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  9. For those that want the real thing. I just ordered 6 and with postage only $54.70 Amazon.com: Seachem The Bag Filter Media Bag: Pet Supplies
  10. Anyone know of some shops in sydney that will properly O2 bag up fish for flights?? I'll call some tomorrow, just wondering if anyone knows of any in the meantime, Im looking for a shop for my mate to get some fish bagged before he takes them to AAE to be sent Thanks Yall
  11. Has anyone had any experience with using Seachem Purigen in a bag other than the Seachem Bag? I've got 1/2 of a 1L container sitting here but I don't want to pay the $15 for a Seachem The Bag is there a DIY alternative? I want to use the 1/2 container on a couple of tanks and don't want to spend a small fortune on the Seachem Bags. Anyone got any advice as to what they've used? Thanks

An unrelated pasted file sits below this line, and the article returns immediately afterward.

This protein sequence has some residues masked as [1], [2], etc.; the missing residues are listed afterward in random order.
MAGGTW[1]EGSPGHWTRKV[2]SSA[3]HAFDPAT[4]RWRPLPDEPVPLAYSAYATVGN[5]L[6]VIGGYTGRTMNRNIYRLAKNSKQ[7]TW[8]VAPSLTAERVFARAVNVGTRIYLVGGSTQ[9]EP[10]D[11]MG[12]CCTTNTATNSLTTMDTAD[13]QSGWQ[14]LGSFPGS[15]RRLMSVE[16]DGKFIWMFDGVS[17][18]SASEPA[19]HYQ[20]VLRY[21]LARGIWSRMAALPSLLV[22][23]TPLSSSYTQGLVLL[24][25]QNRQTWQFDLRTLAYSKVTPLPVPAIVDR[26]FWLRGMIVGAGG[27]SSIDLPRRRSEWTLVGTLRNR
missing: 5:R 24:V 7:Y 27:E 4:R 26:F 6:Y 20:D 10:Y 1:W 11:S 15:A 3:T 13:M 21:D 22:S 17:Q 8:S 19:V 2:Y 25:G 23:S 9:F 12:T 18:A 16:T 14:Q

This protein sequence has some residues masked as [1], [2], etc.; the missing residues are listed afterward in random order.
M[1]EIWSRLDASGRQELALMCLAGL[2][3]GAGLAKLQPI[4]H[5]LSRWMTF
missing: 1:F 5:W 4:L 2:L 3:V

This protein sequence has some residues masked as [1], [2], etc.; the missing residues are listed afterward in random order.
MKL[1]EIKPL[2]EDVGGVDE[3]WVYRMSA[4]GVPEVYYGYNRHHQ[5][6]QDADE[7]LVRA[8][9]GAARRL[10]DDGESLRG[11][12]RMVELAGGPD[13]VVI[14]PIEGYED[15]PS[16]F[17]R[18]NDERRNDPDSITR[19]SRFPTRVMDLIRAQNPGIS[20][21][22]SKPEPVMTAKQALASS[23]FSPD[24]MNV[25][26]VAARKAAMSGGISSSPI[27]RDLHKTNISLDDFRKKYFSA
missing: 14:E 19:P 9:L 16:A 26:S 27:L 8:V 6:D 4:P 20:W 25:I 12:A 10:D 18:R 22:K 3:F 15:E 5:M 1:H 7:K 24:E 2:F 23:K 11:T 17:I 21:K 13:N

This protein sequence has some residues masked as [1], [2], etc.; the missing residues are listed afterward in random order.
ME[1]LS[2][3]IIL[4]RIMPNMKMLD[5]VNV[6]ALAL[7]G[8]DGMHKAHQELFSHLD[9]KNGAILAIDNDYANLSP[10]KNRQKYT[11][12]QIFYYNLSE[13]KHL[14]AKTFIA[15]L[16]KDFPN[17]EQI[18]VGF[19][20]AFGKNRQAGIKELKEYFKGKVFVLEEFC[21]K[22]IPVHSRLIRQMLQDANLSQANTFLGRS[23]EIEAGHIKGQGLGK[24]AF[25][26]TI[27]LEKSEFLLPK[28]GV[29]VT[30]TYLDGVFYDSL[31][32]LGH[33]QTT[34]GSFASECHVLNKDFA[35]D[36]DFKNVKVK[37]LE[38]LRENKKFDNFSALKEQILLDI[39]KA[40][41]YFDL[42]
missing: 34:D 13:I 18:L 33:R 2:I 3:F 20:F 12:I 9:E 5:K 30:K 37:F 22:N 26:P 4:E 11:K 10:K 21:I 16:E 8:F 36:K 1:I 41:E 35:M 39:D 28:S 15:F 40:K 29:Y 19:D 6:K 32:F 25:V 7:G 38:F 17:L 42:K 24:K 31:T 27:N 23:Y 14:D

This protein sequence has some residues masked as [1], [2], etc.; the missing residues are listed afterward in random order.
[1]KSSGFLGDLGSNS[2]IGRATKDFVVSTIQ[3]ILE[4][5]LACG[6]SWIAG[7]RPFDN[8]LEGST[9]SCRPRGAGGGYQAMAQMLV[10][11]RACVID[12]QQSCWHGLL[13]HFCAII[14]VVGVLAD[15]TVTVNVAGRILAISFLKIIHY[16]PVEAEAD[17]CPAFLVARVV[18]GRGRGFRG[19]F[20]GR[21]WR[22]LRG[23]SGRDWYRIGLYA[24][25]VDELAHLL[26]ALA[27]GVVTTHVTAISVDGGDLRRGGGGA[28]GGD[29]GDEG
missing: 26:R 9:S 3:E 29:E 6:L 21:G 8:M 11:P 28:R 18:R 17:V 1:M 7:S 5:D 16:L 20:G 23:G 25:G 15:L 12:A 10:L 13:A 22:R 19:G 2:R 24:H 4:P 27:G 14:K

12. Ok so i got 250ml of purigen 100 for one and then the rest spare. I went and bought filter bags (aqua one) decent size they were called Large bags and just put the purigen in it and it went straight through once water was run through it?? what do i do?
  13. Hi I will be travelling to Brisbane this weekend and want to buy some Cherry shrimp. I don't have any fangled equipment and was wondering how long about 20 Cherry shrimp would survive in one of those large plastic 'fish' bags pet shops use? They may need to be in a bag around up to 24 hours ... is there any thing else I can do to minimise deaths?
  14. Just thought i would let people know that the big petstore on stafford road as the seachem bags for $9.95 each, which seems very cheap to the prices i have seen elsewhere just for the bag. Hope this helps someone. Cheers